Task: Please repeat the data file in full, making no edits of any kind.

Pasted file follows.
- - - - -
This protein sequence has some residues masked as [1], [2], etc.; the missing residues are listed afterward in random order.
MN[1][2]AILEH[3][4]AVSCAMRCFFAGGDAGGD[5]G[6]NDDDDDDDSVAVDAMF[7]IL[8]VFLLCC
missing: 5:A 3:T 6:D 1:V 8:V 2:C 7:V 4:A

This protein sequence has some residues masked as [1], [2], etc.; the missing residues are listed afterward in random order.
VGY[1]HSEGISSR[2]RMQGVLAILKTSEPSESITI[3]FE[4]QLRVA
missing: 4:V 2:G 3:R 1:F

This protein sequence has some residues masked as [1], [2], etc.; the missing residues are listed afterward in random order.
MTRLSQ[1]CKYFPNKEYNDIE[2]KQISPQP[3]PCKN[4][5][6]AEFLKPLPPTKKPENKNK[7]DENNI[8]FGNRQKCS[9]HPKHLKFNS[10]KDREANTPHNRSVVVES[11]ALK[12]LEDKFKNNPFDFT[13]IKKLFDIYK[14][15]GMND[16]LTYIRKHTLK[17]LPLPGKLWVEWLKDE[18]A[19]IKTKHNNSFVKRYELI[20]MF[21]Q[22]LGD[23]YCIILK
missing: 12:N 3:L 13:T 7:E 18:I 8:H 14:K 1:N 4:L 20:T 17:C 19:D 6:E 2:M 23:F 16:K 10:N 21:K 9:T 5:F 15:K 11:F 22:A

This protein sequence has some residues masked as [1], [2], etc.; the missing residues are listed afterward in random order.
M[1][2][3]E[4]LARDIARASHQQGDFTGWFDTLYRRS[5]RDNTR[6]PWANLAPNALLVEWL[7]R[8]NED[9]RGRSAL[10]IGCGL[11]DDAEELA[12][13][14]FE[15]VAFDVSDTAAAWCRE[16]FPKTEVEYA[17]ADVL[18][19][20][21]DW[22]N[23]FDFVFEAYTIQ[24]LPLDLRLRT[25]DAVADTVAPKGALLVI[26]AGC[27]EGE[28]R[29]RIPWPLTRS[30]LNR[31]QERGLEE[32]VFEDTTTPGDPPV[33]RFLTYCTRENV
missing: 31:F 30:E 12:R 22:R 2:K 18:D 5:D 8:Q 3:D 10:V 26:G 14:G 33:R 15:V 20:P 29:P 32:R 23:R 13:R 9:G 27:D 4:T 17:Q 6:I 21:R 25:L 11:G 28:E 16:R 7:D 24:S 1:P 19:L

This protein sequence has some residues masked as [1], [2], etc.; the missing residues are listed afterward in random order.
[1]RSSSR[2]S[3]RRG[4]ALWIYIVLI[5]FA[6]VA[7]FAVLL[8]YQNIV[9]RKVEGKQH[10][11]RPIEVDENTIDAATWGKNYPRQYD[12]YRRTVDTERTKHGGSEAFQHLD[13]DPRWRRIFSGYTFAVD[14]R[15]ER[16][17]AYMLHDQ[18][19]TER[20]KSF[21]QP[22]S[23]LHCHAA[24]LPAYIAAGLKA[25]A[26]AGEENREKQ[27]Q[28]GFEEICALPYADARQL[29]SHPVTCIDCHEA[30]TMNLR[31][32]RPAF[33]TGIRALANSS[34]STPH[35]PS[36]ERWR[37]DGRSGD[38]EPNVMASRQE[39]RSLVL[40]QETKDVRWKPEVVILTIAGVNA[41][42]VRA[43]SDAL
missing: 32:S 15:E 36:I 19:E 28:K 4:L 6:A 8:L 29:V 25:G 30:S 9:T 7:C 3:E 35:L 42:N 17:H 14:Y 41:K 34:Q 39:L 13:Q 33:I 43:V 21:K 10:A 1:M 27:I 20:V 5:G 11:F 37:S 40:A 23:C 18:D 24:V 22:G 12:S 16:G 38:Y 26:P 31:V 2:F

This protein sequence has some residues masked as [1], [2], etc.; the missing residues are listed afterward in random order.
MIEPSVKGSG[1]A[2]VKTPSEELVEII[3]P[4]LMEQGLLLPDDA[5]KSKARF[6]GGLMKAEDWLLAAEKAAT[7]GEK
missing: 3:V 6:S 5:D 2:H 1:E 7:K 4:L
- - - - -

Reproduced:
This protein sequence has some residues masked as [1], [2], etc.; the missing residues are listed afterward in random order.
MN[1][2]AILEH[3][4]AVSCAMRCFFAGGDAGGD[5]G[6]NDDDDDDDSVAVDAMF[7]IL[8]VFLLCC
missing: 5:A 3:T 6:D 1:V 8:V 2:C 7:V 4:A

This protein sequence has some residues masked as [1], [2], etc.; the missing residues are listed afterward in random order.
VGY[1]HSEGISSR[2]RMQGVLAILKTSEPSESITI[3]FE[4]QLRVA
missing: 4:V 2:G 3:R 1:F

This protein sequence has some residues masked as [1], [2], etc.; the missing residues are listed afterward in random order.
MTRLSQ[1]CKYFPNKEYNDIE[2]KQISPQP[3]PCKN[4][5][6]AEFLKPLPPTKKPENKNK[7]DENNI[8]FGNRQKCS[9]HPKHLKFNS[10]KDREANTPHNRSVVVES[11]ALK[12]LEDKFKNNPFDFT[13]IKKLFDIYK[14][15]GMND[16]LTYIRKHTLK[17]LPLPGKLWVEWLKDE[18]A[19]IKTKHNNSFVKRYELI[20]MF[21]Q[22]LGD[23]YCIILK
missing: 12:N 3:L 13:T 7:E 18:I 8:H 14:K 1:N 4:L 20:T 17:C 19:D 6:E 2:M 23:F 16:K 10:N 21:K 9:T 5:F 15:K 11:F 22:A

This protein sequence has some residues masked as [1], [2], etc.; the missing residues are listed afterward in random order.
M[1][2][3]E[4]LARDIARASHQQGDFTGWFDTLYRRS[5]RDNTR[6]PWANLAPNALLVEWL[7]R[8]NED[9]RGRSAL[10]IGCGL[11]DDAEELA[12][13][14]FE[15]VAFDVSDTAAAWCRE[16]FPKTEVEYA[17]ADVL[18][19][20][21]DW[22]N[23]FDFVFEAYTIQ[24]LPLDLRLRT[25]DAVADTVAPKGALLVI[26]AGC[27]EGE[28]R[29]RIPWPLTRS[30]LNR[31]QERGLEE[32]VFEDTTTPGDPPV[33]RFLTYCTRENV
missing: 31:F 30:E 12:R 22:R 2:K 18:D 5:D 8:Q 3:D 10:V 26:G 14:G 33:R 15:V 20:P 29:P 32:R 23:R 13:R 9:G 27:D 4:T 17:Q 6:I 21:R 25:L 11:G 28:E 16:R 7:D 24:S 1:P 19:L

This protein sequence has some residues masked as [1], [2], etc.; the missing residues are listed afterward in random order.
[1]RSSSR[2]S[3]RRG[4]ALWIYIVLI[5]FA[6]VA[7]FAVLL[8]YQNIV[9]RKVEGKQH[10][11]RPIEVDENTIDAATWGKNYPRQYD[12]YRRTVDTERTKHGGSEAFQHLD[13]DPRWRRIFSGYTFAVD[14]R[15]ER[16][17]AYMLHDQ[18][19]TER[20]KSF[21]QP[22]S[23]LHCHAA[24]LPAYIAAGLKA[25]A[26]AGEENREKQ[27]Q[28]GFEEICALPYADARQL[29]SHPVTCIDCHEA[30]TMNLR[31][32]RPAF[33]TGIRALANSS[34]STPH[35]PS[36]ERWR[37]DGRSGD[38]EPNVMASRQE[39]RSLVL[40]QETKDVRWKPEVVILTIAGVNA[41][42]VRA[43]SDAL
missing: 32:S 15:E 36:I 19:E 28:K 4:L 6:A 8:L 29:V 25:G 30:S 9:T 7:C 3:E 35:L 42:N 17:H 14:Y 41:K 34:Q 39:L 13:Q 33:I 43:V 21:K 10:A 1:M 27:I 20:V 5:G 11:F 37:S 40:A 23:C 18:D 24:V 22:G 12:S 16:G 38:Y 26:P 31:V 2:F

This protein sequence has some residues masked as [1], [2], etc.; the missing residues are listed afterward in random order.
MIEPSVKGSG[1]A[2]VKTPSEELVEII[3]P[4]LMEQGLLLPDDA[5]KSKARF[6]GGLMKAEDWLLAAEKAAT[7]GEK
missing: 3:V 6:S 5:D 2:H 1:E 7:K 4:L